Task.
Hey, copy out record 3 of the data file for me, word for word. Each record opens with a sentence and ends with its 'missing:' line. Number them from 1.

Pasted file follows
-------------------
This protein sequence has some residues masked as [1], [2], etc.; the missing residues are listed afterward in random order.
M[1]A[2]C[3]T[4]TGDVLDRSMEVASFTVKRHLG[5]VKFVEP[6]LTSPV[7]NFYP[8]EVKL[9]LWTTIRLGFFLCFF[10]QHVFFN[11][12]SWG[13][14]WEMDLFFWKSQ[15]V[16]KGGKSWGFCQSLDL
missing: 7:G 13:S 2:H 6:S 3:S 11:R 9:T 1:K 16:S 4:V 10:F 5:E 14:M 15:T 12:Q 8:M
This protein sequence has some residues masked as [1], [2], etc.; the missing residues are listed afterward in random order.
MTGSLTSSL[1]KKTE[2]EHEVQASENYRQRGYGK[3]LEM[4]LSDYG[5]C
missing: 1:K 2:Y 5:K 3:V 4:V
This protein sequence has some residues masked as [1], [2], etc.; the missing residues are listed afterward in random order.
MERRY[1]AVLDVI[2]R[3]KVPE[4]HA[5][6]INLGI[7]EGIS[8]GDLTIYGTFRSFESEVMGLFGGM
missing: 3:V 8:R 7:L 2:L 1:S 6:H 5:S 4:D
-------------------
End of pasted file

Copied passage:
This protein sequence has some residues masked as [1], [2], etc.; the missing residues are listed afterward in random order.
MERRY[1]AVLDVI[2]R[3]KVPE[4]HA[5][6]INLGI[7]EGIS[8]GDLTIYGTFRSFESEVMGLFGGM
missing: 3:V 8:R 7:L 2:L 1:S 6:H 5:S 4:D